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Shelf stability of milk protein gels created by pressure-assisted enzymatic gelation.

L. Wang


Shelf stability of milk protein gels created by pressure-assisted enzymatic gelation.
L. Wang*, C. I. Moraru. Cornell University Ithaca, NY.

Recent studies showed that high-pressure processing (HPP) provides exciting opportunities for structure formation in high concentration protein foods, with minimal impact on their overall nutritional and sensory properties. In this work, a new concept of pressure-assisted enzymatic gelation of milk protein concentrates (MPC) was applied, with the goal of further enhancing the structure and stability of pressure-induced milk protein gels, facilitating their use for the manufacture of novel dairy products. MPC powder was reconstituted to form a 12.5% (wt/wt) protein solution. Calf chymosin (45 IMCU/1000g milk) was added to the samples. Immediately after chymosin addition, the samples were treated with HPP at 600 MPa at 5�C for 3 min, followed by a shelf life study of 28 d at 4 � 0.2�C. Textural analysis and water holding capacity measurements were carried out on d 0, 7, 14, 21, and 28. The processing trials and measurements were conducted in triplicate. Statistical analyses were performed by ANOVA at a 95% confidence level. Pressurization of MPCs led to extensive protein aggregation and gel formation, in a much shorter time (3min) compared with conventional enzymatic coagulation (around 30 min). The gel hardness of MPCs with added chymosin was 297 � 61g at the beginning of storage and remained at 410 � 19 g after 7 d. The water holding capacity remained at 91 � 1% during refrigerated storage. Without chymosin, HPP-created MPC gels had a lower gel hardness value, of 227 � 54g, which decreased by 5.9% to 213 � 10 g during refrigerated storage. However, the water holding capacity remained at 100% during 28 d of refrigerated storage. These results clearly show that enzymatic coagulation under pressure can create gel structures that are stable during 28 d of refrigeration. These findings demonstrate that controlled, fast structural modification of high concentration protein systems can be obtained by pressure-assisted enzymatic treatment. Overall, this study provides insights into the possibility of using HPP for the development of milk-protein based products with novel structures and extended shelf life.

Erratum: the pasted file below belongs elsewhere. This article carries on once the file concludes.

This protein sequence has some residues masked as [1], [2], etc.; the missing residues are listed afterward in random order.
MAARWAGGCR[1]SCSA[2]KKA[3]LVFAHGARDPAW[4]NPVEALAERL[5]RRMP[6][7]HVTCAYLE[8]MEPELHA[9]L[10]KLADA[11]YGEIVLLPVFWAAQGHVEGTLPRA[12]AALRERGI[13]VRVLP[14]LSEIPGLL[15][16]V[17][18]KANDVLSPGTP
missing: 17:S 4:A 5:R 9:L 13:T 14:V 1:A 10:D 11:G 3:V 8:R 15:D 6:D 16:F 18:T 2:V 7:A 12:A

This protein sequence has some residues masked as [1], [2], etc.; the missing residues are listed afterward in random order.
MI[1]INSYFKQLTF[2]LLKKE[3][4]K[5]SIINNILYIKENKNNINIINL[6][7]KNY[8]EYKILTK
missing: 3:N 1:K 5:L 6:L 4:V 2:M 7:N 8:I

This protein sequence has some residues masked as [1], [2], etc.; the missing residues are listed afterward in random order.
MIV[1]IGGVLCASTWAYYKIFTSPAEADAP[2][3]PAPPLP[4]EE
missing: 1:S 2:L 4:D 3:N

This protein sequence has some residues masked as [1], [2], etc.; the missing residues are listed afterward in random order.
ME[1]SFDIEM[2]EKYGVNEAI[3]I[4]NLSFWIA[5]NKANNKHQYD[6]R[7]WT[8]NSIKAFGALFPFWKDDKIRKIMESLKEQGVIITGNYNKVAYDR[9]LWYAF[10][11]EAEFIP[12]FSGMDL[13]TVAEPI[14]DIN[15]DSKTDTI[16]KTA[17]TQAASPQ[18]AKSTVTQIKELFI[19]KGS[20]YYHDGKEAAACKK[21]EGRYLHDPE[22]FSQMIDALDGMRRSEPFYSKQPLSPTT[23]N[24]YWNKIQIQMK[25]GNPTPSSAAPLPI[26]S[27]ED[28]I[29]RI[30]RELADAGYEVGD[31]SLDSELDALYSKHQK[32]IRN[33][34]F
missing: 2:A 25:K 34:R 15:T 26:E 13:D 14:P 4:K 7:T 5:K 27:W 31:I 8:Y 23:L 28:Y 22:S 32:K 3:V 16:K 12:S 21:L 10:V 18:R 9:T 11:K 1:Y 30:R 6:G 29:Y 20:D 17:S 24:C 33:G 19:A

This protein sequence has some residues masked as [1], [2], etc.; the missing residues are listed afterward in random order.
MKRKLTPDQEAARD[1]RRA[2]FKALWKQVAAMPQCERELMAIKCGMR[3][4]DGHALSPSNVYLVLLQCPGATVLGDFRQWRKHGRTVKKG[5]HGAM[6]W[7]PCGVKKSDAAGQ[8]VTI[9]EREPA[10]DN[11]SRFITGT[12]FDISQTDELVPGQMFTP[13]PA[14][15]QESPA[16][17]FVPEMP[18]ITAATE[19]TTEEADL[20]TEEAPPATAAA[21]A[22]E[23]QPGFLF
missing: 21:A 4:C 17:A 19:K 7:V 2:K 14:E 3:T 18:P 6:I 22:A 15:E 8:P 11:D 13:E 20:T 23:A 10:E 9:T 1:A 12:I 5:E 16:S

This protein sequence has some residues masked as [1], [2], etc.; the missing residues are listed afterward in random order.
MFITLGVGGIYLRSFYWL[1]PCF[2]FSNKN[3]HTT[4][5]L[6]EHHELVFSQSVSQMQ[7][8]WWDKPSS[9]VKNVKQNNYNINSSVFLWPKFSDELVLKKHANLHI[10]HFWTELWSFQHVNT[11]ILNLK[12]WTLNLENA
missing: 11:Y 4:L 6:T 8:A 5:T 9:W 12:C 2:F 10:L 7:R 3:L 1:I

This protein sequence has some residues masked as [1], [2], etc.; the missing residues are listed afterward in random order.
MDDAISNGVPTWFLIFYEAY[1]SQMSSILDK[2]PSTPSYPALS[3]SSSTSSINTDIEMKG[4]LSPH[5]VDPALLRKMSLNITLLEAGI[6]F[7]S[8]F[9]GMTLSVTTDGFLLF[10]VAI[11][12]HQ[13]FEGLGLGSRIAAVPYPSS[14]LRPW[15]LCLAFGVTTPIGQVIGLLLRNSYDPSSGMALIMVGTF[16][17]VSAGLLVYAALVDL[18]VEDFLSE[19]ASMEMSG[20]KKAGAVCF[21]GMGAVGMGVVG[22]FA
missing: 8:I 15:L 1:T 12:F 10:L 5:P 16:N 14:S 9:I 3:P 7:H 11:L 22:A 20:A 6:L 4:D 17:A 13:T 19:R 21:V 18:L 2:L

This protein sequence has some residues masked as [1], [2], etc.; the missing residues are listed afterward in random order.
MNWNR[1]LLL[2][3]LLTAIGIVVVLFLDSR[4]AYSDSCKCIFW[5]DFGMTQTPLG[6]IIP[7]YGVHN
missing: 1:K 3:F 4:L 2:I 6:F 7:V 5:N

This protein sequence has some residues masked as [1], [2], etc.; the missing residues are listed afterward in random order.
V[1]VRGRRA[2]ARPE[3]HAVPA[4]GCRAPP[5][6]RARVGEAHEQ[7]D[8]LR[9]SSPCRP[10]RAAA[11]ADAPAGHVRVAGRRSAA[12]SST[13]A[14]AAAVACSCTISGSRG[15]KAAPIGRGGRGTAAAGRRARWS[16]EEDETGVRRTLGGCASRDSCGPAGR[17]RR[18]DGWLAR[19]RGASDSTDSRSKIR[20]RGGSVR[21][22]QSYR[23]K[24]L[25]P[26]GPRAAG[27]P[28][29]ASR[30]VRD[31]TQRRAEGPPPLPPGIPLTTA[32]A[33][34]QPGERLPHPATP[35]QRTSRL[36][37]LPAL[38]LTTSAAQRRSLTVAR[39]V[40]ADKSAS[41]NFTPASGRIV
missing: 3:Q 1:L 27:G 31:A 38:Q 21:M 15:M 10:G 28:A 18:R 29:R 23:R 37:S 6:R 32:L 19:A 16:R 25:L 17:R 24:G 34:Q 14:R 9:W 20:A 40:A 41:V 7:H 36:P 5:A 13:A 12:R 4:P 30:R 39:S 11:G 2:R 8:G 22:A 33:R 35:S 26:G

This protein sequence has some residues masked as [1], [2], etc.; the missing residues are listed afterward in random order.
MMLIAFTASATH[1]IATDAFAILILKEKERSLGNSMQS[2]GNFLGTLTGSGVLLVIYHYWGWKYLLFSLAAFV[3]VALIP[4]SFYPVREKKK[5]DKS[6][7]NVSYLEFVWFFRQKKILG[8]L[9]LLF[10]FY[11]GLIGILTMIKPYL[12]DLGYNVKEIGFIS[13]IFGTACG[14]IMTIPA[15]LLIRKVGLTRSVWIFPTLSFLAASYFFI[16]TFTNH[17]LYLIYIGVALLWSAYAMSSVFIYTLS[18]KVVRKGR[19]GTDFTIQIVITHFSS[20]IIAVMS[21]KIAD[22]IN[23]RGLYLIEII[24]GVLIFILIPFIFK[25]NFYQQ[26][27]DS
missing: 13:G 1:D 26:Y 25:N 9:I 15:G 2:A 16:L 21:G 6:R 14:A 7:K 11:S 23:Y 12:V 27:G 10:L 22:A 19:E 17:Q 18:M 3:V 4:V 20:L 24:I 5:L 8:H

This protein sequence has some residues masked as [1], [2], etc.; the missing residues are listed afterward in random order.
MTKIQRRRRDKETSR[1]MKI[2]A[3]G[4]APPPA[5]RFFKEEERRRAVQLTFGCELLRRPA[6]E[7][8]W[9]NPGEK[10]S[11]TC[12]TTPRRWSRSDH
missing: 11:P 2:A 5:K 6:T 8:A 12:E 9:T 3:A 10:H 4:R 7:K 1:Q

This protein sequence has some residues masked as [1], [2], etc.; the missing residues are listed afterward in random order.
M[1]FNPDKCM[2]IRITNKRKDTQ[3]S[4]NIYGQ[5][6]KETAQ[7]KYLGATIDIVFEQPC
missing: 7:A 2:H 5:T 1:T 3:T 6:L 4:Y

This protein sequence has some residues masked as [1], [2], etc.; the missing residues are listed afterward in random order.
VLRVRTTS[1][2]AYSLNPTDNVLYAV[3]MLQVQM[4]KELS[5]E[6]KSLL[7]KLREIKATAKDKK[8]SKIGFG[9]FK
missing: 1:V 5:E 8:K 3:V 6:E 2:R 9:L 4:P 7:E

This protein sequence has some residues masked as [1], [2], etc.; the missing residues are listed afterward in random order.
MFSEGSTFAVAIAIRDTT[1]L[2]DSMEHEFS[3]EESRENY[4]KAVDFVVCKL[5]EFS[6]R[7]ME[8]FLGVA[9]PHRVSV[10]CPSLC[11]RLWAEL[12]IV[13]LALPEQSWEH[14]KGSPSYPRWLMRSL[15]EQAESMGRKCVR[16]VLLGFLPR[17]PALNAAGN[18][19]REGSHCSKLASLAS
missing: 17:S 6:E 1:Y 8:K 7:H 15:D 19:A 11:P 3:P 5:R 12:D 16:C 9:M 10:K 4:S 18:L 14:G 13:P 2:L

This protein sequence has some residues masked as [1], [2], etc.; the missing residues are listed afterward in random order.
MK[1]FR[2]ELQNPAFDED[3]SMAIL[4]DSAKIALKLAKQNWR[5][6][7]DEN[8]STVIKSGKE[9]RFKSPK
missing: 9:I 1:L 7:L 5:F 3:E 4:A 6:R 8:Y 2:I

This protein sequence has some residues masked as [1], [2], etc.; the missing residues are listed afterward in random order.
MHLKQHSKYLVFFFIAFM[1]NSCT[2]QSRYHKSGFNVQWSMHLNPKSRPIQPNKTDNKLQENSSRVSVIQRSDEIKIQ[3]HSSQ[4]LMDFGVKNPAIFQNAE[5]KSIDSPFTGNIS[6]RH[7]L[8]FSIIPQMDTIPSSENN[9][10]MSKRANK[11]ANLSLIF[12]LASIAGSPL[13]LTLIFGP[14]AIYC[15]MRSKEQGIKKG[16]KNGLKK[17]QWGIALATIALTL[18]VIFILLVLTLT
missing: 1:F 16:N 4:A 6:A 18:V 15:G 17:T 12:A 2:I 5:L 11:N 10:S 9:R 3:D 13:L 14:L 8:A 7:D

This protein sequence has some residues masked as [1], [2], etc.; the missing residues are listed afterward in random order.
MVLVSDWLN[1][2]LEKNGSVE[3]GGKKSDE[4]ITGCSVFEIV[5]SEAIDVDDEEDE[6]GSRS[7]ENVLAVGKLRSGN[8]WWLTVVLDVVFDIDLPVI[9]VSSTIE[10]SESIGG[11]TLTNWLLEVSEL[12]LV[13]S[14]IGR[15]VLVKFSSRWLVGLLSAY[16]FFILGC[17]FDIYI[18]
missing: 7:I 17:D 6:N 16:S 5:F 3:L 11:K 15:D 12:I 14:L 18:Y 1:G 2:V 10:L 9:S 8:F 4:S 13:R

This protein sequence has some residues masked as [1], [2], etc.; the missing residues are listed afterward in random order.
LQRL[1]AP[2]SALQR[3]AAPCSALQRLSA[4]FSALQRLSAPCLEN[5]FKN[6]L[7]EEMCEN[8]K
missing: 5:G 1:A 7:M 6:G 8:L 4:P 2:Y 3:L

Keywords: high-pressure processing (HPP), milk protein gels, shelf stability.

Biography: Linran Wang was born in Chengdu, China. She earned a B.S degree in Food Science with Honors in research from Cornell University, during which time she conducted a shelf life study on microfiltration treated milk under the supervision of Dr. Carmen I. Moraru. After completion of her B.S degree, Linran continued her research as a Ph.D. student in Dr. Moraru's lab. Linran studies applications of nonthermal processing technologies on traditional dairy foods. She hopes that her work can bridge together scientists from the dairy foods community and scientists working on nonthermal processing techniques, with HPP being one of them.